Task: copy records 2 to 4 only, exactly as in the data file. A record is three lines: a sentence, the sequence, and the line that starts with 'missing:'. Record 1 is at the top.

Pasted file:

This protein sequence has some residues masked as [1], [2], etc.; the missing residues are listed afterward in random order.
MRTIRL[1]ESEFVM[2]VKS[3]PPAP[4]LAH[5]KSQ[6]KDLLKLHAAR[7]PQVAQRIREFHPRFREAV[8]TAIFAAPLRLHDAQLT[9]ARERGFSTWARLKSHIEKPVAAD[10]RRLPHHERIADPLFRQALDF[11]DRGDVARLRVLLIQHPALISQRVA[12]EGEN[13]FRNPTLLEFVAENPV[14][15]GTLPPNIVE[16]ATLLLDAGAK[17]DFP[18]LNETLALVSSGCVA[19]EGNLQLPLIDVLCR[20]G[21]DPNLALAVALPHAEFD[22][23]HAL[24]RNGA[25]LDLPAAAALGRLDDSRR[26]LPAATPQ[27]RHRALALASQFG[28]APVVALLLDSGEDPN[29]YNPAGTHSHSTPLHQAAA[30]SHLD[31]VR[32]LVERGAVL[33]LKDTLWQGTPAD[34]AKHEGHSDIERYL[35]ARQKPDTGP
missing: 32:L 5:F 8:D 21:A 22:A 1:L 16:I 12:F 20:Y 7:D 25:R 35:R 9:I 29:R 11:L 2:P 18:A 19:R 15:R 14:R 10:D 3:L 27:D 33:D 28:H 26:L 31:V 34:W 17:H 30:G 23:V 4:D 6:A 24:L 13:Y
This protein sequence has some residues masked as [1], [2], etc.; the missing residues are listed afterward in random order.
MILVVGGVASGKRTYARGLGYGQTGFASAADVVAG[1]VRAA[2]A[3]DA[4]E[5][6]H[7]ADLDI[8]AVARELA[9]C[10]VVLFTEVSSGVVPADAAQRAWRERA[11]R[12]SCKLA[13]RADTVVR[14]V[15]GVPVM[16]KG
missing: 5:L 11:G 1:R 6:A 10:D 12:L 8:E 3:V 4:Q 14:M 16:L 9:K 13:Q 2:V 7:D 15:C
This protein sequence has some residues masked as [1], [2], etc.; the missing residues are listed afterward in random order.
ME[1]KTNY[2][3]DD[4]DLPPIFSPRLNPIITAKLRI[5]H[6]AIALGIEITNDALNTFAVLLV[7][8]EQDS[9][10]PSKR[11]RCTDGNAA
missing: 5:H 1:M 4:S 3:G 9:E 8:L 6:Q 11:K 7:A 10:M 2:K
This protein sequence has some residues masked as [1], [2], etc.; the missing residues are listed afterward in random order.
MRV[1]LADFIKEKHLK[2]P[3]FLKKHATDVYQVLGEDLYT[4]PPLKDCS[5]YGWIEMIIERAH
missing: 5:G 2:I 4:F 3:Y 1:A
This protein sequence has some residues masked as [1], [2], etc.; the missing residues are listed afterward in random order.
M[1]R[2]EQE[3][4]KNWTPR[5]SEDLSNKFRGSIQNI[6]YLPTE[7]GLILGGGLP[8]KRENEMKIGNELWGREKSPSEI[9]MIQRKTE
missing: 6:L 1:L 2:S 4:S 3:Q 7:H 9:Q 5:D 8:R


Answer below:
This protein sequence has some residues masked as [1], [2], etc.; the missing residues are listed afterward in random order.
MILVVGGVASGKRTYARGLGYGQTGFASAADVVAG[1]VRAA[2]A[3]DA[4]E[5][6]H[7]ADLDI[8]AVARELA[9]C[10]VVLFTEVSSGVVPADAAQRAWRERA[11]R[12]SCKLA[13]RADTVVR[14]V[15]GVPVM[16]KG
missing: 5:L 11:G 1:R 6:A 10:D 12:L 8:E 3:V 4:Q 14:M 16:L 9:K 13:Q 2:V 7:D 15:C
This protein sequence has some residues masked as [1], [2], etc.; the missing residues are listed afterward in random order.
ME[1]KTNY[2][3]DD[4]DLPPIFSPRLNPIITAKLRI[5]H[6]AIALGIEITNDALNTFAVLLV[7][8]EQDS[9][10]PSKR[11]RCTDGNAA
missing: 5:H 1:M 4:S 3:G 9:E 8:L 6:Q 11:K 7:A 10:M 2:K
This protein sequence has some residues masked as [1], [2], etc.; the missing residues are listed afterward in random order.
MRV[1]LADFIKEKHLK[2]P[3]FLKKHATDVYQVLGEDLYT[4]PPLKDCS[5]YGWIEMIIERAH
missing: 5:G 2:I 4:F 3:Y 1:A